but keep $R_l(\rho) = e^{-\rho/2}$ and note that $R_l(\rho) = F(\rho)e^{-\rho/2}$ is also a solution in the limit of $\rho \rightarrow \infty$, where $F(\rho)$ is a polynomial.

Let $F(\rho) = \rho^s L(\rho)$ where $L(\rho) = a_0 + a_1 \rho + \cdots a_\nu \rho^\nu + \cdots$.

## Small $\rho$ limit.

We also want to consider the small $\rho$ limit, and piece together the information that we find. Think about the following. The small $\rho \rightarrow 0$ or $r \rightarrow 0$ limit gives

\begin{aligned}\frac{d^2 R_l}{d\rho^2} - \frac{l(l+1)}{\rho^2} R_l = 0\end{aligned} \hspace{\stretch{1}}(6.142)

\paragraph{Question:} Is this correct?

Not always. Also: we will also think about the $l=0$ case later (where $\lambda/\rho$ would probably need to be retained.)

We need:

\begin{aligned}\frac{d^2 R_l}{d\rho^2} + \frac{2}{\rho} \frac{d R_l}{d\rho} - \frac{l(l+1)}{\rho^2} R_l = 0\end{aligned} \hspace{\stretch{1}}(6.143)

Instead of using 6.142 as in the text, we must substuitute $R_l = \rho^s$ into the above to find

\begin{aligned}s(s-1) \rho^{s-2} + 2 s \rho^{s-2} - l(l+1) \rho^{s-2} &= 0 \\ \left( s(s-1) + 2 s - l(l+1) \right) \rho^{s-2} &= \end{aligned} \hspace{\stretch{1}}(6.144)

for this equality for all $\rho$ we need

\begin{aligned}s(s-1) + 2 s - l(l+1) = 0\end{aligned} \hspace{\stretch{1}}(6.146)

Solutions $s = l$ and $s = -(l+1)$ can be found to this, and we need s positive for normalizability, which implies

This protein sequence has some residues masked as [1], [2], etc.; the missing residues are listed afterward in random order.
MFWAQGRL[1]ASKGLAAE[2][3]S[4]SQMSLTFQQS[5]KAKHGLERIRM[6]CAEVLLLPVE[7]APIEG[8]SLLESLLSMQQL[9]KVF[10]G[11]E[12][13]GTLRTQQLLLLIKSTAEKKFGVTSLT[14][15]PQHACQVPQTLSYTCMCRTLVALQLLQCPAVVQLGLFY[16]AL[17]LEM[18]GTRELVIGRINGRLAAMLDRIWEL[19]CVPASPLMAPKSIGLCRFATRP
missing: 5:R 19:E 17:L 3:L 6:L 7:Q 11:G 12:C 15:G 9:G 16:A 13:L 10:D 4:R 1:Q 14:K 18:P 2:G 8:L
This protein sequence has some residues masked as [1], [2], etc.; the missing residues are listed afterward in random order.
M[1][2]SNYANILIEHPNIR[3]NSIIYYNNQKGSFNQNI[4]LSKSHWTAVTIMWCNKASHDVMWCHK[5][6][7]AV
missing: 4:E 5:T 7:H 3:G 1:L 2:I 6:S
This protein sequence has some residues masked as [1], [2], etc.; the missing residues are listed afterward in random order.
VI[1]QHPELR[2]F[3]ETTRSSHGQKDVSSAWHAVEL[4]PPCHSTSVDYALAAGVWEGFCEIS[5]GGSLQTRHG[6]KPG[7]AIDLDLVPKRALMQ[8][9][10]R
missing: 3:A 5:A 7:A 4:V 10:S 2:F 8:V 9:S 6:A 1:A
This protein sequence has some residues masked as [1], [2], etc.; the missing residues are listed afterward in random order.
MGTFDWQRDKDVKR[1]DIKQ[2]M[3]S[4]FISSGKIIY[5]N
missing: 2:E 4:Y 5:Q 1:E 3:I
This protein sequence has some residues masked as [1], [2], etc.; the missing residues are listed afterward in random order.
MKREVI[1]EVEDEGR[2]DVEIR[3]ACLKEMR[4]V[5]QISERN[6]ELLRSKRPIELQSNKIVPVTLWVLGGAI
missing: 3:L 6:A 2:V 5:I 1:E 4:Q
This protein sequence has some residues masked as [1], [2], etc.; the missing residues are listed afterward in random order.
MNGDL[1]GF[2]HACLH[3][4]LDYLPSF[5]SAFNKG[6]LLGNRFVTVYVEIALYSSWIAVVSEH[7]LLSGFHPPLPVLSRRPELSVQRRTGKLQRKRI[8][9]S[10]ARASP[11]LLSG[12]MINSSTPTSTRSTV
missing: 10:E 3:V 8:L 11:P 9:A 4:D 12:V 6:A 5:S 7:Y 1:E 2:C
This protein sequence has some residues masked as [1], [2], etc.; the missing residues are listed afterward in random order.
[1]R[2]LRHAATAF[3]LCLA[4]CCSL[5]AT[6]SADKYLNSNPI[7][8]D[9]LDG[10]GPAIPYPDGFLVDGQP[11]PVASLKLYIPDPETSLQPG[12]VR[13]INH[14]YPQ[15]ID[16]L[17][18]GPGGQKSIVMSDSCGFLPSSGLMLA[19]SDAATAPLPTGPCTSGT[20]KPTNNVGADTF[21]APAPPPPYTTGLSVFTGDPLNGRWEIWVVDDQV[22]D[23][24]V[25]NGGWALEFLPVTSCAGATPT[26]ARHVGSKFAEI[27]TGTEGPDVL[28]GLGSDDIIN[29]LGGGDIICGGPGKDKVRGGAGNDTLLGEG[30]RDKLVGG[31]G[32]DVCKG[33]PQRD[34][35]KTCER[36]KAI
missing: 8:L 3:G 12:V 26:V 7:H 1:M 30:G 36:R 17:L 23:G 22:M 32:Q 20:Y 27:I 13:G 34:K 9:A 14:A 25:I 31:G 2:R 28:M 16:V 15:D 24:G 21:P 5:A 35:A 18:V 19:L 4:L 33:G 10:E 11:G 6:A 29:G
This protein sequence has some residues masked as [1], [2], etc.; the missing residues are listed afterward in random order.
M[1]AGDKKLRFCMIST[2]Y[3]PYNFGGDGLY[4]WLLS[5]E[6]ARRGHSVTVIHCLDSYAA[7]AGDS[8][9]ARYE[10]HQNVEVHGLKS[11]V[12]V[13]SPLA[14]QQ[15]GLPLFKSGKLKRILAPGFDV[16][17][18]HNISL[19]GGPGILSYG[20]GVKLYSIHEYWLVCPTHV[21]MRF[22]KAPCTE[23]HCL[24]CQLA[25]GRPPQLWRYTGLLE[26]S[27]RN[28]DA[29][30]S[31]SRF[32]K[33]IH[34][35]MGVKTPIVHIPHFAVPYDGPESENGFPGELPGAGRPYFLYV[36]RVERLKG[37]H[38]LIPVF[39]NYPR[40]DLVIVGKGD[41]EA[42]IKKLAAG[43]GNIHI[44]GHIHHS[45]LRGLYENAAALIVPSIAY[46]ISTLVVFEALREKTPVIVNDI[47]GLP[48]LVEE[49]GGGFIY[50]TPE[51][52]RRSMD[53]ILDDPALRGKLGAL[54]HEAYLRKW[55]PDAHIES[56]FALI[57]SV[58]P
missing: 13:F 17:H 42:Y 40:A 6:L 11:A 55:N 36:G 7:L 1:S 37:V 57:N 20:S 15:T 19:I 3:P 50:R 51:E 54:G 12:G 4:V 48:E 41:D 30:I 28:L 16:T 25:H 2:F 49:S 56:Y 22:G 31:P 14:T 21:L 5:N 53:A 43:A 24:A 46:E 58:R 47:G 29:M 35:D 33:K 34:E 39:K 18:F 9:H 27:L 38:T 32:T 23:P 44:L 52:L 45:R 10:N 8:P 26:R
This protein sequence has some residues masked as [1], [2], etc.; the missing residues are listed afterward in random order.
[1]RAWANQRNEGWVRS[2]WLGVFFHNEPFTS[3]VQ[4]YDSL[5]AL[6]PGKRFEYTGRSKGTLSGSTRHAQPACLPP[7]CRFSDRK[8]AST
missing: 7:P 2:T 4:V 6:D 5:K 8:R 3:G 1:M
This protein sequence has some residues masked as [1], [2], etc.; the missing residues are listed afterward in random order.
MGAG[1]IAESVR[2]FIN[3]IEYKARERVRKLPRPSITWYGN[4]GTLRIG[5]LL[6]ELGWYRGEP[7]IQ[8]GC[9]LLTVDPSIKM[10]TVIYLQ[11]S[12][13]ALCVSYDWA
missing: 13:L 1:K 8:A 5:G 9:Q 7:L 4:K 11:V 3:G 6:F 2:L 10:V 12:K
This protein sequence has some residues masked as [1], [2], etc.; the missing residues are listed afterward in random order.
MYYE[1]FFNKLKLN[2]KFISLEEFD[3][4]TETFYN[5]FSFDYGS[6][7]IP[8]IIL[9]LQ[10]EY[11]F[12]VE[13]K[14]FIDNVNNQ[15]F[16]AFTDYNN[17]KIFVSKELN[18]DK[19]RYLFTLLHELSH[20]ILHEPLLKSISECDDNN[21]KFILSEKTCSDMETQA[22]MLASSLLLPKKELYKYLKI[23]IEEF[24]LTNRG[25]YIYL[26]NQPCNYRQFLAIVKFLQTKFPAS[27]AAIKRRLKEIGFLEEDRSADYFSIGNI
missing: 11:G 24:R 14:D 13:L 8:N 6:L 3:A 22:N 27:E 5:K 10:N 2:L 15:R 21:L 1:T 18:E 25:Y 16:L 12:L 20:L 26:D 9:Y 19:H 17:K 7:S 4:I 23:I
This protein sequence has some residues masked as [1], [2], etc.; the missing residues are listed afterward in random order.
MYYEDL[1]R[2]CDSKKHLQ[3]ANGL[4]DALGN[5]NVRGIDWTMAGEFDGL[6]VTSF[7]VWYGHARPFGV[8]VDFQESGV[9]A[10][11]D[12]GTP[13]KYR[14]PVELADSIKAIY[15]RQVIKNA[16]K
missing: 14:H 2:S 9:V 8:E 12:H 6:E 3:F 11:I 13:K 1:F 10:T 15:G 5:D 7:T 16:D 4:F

\begin{aligned}R_l(\rho) = \rho^l L(\rho) e^{-\rho/2}.\end{aligned} \hspace{\stretch{1}}(6.147)

Now we need to find what restrictions we must have on $L(\rho)$. Recall that we have $L(\rho) = \sum a_\nu \rho^\nu$. Substutition into 6.142 gives

\begin{aligned}\rho \frac{d^2 L}{d\rho} + \left( 2(l+1) - \rho \right) \frac{d L}{d \rho} + (\lambda - l - 1) L = 0\end{aligned} \hspace{\stretch{1}}(6.148)

We get

\begin{aligned}A_0 + A_1 \rho + \cdots A_\nu \rho^\nu + \cdots = 0\end{aligned} \hspace{\stretch{1}}(6.149)

For this to be valid for all $\rho$,

\begin{aligned}a_{\nu+1} \left( (\nu+1)(\nu+ 2l + 2)\right)-a_{\nu} \left( \nu - \lambda + l + 1\right)=0\end{aligned} \hspace{\stretch{1}}(6.150)

or

\begin{aligned}\frac{a_{\nu+1}}{ a_{\nu} } =\frac{ \nu - \lambda + l + 1 }{ (\nu+1)(\nu+ 2l + 2) }\end{aligned} \hspace{\stretch{1}}(6.151)

For large $\nu$ we have

\begin{aligned}\frac{a_{\nu+1}}{ a_{\nu} } =\frac{1}{{\nu+1}}\rightarrow \frac{1}{{\nu}}\end{aligned} \hspace{\stretch{1}}(6.152)

Recall that for the exponential Taylor series we have